http://www.digitaljournal.com/technology/pc-users-given-a-break-from-malware-as-infections-slump-to-a-low/article/469753

PC users given a break from malware as infections slump to a low

Posted Jul 11, 2016 by James Walker
A report has found the number of malware infections this year has fallen significantly since 2015. It could suggest that people have become more vigilant about security in the wake of large cyber-attacks, or indicate a larger decline in cyber-crime.
File Photo: A man attends a hacking challenge in Paris.
File Photo: A man attends a hacking challenge in Paris.
Thomas Samson, AFP/File
As Neowin reports, developers Enigma Software assessed over 30 million malware infections in the past 18 months to calculate the average number of infections each month. It found that there were 47.3 percent less successful infections in the first six months of 2016 than the average number across all of 2015. June 2016 had the lowest infections of any month dating all the way back to April 2013.
The figures appear to spell good news for computer users. The firm warned that people shouldn't be complacent though. It advised people stay alert to online threats as the dangers of successful infections are "still very real."
In particular, ransomware is continuing to rise at an alarming rate. Despite the sharp fall in the number of overall infections, ransomware attacks have actually risen since 2015. Enigma found there has been a 7.92 percent monthly increase.
Ransomware remains a relatively small attack vector but it is growing very quickly. 2016 represents a 119 percent spike over last year, suggesting malware creators are diverting their attention to creating new forms of ransomware. The specialist malware encrypts all the personal data on a user's computer and then demands a ransom to restore the files.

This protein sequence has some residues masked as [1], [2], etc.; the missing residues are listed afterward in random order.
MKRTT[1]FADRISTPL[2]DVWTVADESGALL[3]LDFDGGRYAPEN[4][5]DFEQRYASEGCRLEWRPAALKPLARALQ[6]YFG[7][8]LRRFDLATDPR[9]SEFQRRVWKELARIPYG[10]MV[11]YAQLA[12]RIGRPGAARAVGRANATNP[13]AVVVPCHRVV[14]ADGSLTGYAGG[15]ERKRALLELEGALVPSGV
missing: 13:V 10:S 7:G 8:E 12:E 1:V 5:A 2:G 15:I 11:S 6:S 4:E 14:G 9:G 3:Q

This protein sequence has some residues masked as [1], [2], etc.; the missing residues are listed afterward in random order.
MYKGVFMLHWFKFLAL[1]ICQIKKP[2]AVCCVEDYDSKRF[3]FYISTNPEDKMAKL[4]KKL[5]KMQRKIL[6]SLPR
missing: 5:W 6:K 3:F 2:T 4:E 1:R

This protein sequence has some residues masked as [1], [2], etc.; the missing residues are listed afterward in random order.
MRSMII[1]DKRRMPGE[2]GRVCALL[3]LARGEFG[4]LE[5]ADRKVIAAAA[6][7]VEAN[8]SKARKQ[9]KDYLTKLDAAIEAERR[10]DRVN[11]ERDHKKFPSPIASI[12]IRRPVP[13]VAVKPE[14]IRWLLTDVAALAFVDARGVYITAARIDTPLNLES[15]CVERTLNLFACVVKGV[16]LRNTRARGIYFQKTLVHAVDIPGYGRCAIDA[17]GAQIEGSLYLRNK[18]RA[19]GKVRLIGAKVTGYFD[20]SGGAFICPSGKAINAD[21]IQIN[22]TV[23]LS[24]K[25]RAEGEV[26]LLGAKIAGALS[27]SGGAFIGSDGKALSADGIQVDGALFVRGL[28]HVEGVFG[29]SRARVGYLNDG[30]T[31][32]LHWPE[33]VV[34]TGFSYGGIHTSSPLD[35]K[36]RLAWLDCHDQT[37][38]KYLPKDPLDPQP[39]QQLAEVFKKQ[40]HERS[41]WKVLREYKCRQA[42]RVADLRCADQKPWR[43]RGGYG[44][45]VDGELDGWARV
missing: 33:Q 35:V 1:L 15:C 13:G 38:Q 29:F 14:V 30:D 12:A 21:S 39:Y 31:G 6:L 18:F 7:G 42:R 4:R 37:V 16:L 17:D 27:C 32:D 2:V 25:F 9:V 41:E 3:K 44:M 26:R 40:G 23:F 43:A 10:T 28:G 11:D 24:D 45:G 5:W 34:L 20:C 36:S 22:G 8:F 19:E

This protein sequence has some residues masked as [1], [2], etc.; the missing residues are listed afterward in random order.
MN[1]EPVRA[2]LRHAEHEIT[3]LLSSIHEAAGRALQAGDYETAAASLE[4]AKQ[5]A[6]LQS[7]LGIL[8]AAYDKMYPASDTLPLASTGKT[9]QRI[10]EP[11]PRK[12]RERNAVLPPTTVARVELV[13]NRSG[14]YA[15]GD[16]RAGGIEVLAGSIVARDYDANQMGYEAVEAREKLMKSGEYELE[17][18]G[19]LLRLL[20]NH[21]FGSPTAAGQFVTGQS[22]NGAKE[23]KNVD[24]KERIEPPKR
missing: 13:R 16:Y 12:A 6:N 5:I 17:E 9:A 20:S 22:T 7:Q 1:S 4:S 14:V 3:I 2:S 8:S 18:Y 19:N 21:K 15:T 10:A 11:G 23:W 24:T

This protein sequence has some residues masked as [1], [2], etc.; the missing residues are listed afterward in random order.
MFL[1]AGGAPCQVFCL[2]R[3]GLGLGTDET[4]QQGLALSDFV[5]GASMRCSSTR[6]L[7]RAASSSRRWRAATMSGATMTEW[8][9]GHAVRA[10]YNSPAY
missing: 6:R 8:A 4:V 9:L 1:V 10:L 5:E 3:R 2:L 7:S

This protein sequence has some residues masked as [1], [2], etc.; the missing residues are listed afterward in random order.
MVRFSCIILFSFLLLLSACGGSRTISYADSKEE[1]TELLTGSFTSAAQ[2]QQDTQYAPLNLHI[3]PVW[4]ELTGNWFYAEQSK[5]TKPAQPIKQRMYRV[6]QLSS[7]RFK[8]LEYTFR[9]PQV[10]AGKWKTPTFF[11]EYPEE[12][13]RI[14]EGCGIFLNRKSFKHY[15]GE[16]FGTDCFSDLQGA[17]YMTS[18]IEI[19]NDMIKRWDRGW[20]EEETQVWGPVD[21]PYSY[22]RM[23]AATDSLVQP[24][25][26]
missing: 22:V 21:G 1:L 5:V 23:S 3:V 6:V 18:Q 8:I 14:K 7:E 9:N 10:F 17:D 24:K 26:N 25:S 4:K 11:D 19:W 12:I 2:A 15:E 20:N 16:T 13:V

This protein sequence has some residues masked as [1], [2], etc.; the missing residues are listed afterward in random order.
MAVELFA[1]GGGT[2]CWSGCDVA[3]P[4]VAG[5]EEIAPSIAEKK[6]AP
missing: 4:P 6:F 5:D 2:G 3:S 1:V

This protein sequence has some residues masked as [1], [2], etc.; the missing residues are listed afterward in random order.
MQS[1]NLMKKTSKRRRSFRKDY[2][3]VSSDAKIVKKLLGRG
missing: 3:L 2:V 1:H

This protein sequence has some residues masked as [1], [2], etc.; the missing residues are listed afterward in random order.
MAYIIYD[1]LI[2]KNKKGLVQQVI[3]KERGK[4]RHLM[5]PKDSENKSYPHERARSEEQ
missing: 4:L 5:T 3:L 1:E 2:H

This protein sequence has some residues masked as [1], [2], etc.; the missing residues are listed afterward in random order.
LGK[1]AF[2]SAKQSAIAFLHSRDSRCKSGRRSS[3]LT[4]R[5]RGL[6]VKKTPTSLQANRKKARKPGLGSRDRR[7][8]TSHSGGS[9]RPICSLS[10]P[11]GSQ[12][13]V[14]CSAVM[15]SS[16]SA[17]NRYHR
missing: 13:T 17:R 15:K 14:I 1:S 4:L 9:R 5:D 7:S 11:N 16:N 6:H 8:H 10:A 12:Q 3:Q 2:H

Usage of ransomware has fallen slightly over the past few months. Enigma said that a string of arrests of Russian malware creators this spring may have triggered a slight reprieve, causing a brief disruption in the distribution of the software. It expects the number of infections to increase again soon.
Across all the kinds of malware, the substantial decline in overall infections indicates that people are becoming more security conscious. Recent high-profile cyber-attacks and the push from security experts to adopt practices like two-factor authentication have helped users to improve their own protection online. Enigma spokesperson Ryan Gerding said that people have also learnt to identify common malware distribution techniques, such as bundled downloads with software, suspicious adware and browser toolbars.
"We believe consumers have become more aware of some of the common mistakes that lead to the more common infections such as: adware, potentially unwanted programs, and toolbars," Gerding said. "Each of these types of infections are commonly bundled into other software when computer users download software. We think a growing number of people have become more aware of this practice and are more wary of accidentally installing unwanted software."
The lull in attacks is unlikely to last for long. A dip in infections will trigger malware creators to further improve their infections, adding new mechanisms to reach more users.
Ransomware is likely to have its own resurgence once the distribution chain has recovered from the Russian crack-down earlier this year. Each new iteration brings with it stronger encryption that is more difficult to reverse without the master decryption key, forcing people to hand over cash to retrieve their valuable data.